TIME Innovation

Five Best Ideas of the Day: December 3

The Aspen Institute is an educational and policy studies organization based in Washington, D.C.

1. The Obamas should consider teaching in an urban public school after 2016.

By Valerie Strauss in the Washington Post

2. Tech journalism needs to grow up.

By Michael Brendan Dougherty in The Week

3. Despite conventional wisdom to the contrary, the surge strategy didn’t end the war in Iraq. We shouldn’t try it again against ISIS.

By Daniel L. Davis in The American Conservative

4. Adjusting outdated rules for overtime could give middle class wages a valuable boost.

By Nick Hanauer in PBS News Hour’s Making Sense

5. A new solar power device can collect energy even on cloudy days and from reflected lunar light.

By Tuan C. Nguyen in Smithsonian Magazine

The Aspen Institute is an educational and policy studies organization based in Washington, D.C.

TIME Ideas hosts the world's leading voices, providing commentary and expertise on the most compelling events in news, society, and culture. We welcome outside contributions. To submit a piece, email ideas@time.com.

TIME

Pentagon: Iran Appears to Be Launching Airstrikes Against ISIS in Iraq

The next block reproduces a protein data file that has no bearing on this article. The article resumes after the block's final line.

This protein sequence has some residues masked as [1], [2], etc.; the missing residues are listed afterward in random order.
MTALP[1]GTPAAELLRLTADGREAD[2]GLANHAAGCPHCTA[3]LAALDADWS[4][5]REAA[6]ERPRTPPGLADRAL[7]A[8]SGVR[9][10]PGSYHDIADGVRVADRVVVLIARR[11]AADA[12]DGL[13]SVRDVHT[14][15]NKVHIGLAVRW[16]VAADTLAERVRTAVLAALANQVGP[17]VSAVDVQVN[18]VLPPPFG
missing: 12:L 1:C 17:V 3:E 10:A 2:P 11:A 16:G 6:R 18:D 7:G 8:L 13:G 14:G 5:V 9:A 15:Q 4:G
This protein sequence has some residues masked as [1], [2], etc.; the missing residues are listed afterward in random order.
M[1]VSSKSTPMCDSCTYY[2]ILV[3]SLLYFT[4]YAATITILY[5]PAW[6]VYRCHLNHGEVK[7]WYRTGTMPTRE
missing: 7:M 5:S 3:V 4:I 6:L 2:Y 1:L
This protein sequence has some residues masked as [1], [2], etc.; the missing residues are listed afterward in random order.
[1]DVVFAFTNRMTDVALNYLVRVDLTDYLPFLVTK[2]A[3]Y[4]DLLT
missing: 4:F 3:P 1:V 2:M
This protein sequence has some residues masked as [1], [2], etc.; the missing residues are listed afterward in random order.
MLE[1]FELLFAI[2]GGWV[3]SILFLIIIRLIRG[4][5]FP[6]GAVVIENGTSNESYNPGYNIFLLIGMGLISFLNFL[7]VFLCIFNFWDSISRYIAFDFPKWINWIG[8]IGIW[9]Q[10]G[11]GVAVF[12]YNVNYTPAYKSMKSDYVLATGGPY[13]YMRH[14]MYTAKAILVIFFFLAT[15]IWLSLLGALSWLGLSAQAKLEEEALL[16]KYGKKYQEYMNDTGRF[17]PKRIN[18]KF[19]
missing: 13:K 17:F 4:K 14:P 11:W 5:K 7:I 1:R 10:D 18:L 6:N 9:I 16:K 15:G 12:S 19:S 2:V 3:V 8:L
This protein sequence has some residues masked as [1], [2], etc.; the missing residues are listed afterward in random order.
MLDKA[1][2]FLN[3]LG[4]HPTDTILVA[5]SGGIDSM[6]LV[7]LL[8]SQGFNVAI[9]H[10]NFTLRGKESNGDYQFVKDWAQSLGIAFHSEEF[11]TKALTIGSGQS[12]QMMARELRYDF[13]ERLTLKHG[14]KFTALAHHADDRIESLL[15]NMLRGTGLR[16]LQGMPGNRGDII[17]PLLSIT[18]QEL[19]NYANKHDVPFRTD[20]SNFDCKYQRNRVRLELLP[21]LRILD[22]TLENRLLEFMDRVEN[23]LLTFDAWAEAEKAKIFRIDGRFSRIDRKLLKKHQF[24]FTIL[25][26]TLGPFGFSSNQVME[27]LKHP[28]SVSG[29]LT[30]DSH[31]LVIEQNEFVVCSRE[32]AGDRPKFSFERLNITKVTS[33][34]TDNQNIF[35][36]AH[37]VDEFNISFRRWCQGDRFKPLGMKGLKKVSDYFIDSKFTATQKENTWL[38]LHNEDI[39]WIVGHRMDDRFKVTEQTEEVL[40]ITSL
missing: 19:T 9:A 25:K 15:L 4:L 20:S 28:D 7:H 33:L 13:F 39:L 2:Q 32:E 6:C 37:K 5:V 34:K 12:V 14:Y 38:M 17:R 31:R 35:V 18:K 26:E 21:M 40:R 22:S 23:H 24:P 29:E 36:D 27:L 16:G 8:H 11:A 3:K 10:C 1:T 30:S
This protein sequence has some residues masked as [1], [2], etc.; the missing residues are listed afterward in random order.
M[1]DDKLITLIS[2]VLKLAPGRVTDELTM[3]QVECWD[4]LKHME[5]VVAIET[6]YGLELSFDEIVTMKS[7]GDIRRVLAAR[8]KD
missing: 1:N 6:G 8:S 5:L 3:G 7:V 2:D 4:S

Iran's Foreign Ministry spokeswoman Marziyeh Afkham would not directly address airstrikes on Wednesday

(LONDON) — Iran appears to be launching airstrikes against ISIS targets in eastern Iraq, according to the Pentagon.

Iran’s Foreign Ministry spokeswoman Marziyeh Afkham would not directly address airstrikes on Wednesday, but said “there is no change in Iranian policy about helping the Iraqi government against ISIS or consulting and advising the Iraqi government against terrorists.”

But Pentagon Press Secretary Rear Admiral John Kirby said he has seen “nothing that would dispute” reports that Iran has carried out airstrikes in eastern Iraq, adding that the U.S. was “not taking a position” on the matter. “We have no indication that the reports are not true,” Kirby told reporters when pressed at a briefing on Tuesday. […]